PyeongChang climate extremes

Image Credit: Climate Central

If you’ve watched any coverage of the Olympic Games in South Korea, you may have already noticed that some of the outdoor events have been postponed due to high winds.  You may have also heard some of the analysts say this could be one of, if not the coldest winter games on record.

Our climate partners at Climate Central have crunched all the numbers and have found that the warmest it has been in February in PyeongChang is 61.7°F.  The lowest temp recorded in the city is -17.7°F.

Climate Central’s prediction for the future, based on a warming climate, points to games that are not as cold in the decades ahead.  Here’s the full report:

The 2018 Winter Olympic Games in PyeongChang, South Korea officially began with the opening ceremony last Friday. Weather conditions such as temperatures, natural snowpack, and days conducive for making snow all have serious impacts on the quality of the games. For example, Vancouver (2010) saw snow melting quickly before the games began, and during the games in Sochi (2014), temperatures reached 68°F. While PyeongChang is expected to be extremely cold for the opening ceremonies, the long term trends show a shift away from the cold temperatures associated with the winter games.

Global temperature trends since 1924, the year of the first Winter Olympics, show that Februaries have already warmed an average of 1.01°C (1.82°F) worldwide (all but four Winter Olympic Games have taken place solely in the month of February). With warming continuing around the globe, past Winter Olympics sites may no longer be viable as hosts in the future. As we previously reported, only six of the 19 past Olympic host cities will be climatologically reliable for hosting the games by the end of the century in a business as usual emissions scenario. On average, previous host cities will see 2.1°C (3.8°F) of warming by the 2050s and 4.4°C (7.9°F) of warming by the 2080s under that scenario, and 1.9°C (3.42°F) and 2.7°C (4.86°F) of warming respectively with significant emission cuts.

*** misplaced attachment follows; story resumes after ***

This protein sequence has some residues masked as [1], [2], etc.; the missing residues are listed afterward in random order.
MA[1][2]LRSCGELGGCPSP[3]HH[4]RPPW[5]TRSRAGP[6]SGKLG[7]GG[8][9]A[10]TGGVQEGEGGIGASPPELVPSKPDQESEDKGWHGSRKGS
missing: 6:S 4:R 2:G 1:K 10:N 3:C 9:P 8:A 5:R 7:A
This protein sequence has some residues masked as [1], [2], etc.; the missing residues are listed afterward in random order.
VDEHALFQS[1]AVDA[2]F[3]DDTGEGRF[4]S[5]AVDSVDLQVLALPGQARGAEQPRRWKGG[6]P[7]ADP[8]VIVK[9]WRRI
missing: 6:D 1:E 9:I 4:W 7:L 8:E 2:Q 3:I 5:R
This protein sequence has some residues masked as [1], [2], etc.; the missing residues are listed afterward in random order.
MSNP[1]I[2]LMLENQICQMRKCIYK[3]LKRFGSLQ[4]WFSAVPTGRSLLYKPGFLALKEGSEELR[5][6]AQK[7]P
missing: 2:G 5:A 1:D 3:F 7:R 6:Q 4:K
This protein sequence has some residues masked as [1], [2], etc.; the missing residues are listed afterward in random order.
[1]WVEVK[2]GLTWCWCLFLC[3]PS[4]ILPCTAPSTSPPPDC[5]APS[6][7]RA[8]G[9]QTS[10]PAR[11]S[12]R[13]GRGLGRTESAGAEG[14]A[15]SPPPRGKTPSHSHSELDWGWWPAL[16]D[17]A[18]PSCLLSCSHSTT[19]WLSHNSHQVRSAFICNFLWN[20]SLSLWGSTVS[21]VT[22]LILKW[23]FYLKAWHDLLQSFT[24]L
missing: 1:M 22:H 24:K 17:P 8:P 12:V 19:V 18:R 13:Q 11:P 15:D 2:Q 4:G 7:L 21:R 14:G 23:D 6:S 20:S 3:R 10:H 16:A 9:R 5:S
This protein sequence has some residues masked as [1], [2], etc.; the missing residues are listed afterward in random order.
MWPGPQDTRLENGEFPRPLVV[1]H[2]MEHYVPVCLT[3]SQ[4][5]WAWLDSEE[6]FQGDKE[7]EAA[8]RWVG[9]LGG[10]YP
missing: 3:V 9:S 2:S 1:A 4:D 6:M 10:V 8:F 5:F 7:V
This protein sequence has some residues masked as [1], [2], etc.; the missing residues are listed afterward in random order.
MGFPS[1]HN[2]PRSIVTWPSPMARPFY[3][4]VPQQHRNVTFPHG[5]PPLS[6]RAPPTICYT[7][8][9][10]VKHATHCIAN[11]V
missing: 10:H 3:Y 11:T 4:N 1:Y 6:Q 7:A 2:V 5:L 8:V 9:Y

Image Credit: Climate Central

 

Additionally, northern hemisphere snow cover extent is declining and glaciers are retreating. Not only is this bad for winter-based economies and the competitions themselves, it also makes reliable training locations difficult for athletes to find, forcing athletes to travel farther to train. In the United States, some ski seasons are forecast to be 50 percent shorter by 2050 and 80 percent shorter by 2090, and the impact of this extends beyond professional athletes. Winter sports generate $72 billion per year in the United States and support nearly 700,000 jobs. An updated report on the economics of the winter sports industry and the impacts from climate change is expected from the group Protect Our Winters in the coming weeks.

Because of this threat, many ski resorts around the world have been investing in sustainability efforts to mitigate and minimize their contribution to climate change by reducing waste, buying carbon offsets, and using renewable energy. In the U.S., the National Ski Areas Association has developed an initiative called “Sustainable Slopes” that provides a framework for sustainability and environmental performance for ski areas.

 

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